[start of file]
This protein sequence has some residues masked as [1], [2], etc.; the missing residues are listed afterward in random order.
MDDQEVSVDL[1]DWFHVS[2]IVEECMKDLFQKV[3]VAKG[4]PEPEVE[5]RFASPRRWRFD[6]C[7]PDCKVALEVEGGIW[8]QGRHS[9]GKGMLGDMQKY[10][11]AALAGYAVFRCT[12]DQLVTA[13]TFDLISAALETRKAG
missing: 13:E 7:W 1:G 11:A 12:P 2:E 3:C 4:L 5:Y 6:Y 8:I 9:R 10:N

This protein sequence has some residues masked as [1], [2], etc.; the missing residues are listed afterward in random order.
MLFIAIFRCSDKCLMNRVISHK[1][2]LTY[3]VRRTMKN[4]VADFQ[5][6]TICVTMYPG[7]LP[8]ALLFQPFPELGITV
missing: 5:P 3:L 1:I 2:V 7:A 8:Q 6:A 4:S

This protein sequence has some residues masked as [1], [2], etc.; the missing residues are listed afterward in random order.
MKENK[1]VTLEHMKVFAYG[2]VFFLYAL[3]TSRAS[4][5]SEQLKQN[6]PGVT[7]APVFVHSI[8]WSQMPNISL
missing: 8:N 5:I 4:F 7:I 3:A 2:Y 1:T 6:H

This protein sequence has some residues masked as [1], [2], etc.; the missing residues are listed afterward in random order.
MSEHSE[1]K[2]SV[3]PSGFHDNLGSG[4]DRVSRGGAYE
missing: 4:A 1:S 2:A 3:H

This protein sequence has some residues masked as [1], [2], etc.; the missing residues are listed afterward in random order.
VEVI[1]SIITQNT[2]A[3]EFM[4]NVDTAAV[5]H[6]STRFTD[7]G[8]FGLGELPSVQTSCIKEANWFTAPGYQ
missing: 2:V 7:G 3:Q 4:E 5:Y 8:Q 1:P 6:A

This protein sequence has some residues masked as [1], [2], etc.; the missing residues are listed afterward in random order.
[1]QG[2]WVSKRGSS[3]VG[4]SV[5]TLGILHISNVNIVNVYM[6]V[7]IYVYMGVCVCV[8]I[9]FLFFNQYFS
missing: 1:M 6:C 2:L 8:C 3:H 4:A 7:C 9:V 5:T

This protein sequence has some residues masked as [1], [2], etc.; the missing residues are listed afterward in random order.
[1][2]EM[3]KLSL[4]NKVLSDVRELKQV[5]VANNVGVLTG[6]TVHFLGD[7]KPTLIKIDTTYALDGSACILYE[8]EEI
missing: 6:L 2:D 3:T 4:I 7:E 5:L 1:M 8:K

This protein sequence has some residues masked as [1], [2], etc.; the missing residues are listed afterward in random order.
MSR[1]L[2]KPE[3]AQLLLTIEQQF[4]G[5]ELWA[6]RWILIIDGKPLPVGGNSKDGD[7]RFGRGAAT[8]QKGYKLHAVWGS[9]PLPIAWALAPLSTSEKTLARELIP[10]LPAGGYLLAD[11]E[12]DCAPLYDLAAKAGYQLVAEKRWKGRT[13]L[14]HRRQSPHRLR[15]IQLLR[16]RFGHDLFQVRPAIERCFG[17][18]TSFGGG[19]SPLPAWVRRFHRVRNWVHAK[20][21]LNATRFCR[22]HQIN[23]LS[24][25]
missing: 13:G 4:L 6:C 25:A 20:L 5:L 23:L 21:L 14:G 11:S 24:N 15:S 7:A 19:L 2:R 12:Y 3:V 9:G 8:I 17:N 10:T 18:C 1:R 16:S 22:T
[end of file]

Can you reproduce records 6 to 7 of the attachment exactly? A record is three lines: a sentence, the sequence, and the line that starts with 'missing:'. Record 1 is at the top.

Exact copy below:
This protein sequence has some residues masked as [1], [2], etc.; the missing residues are listed afterward in random order.
[1]QG[2]WVSKRGSS[3]VG[4]SV[5]TLGILHISNVNIVNVYM[6]V[7]IYVYMGVCVCV[8]I[9]FLFFNQYFS
missing: 1:M 6:C 2:L 8:C 3:H 4:A 7:C 9:V 5:T

This protein sequence has some residues masked as [1], [2], etc.; the missing residues are listed afterward in random order.
[1][2]EM[3]KLSL[4]NKVLSDVRELKQV[5]VANNVGVLTG[6]TVHFLGD[7]KPTLIKIDTTYALDGSACILYE[8]EEI
missing: 6:L 2:D 3:T 4:I 7:E 5:L 1:M 8:K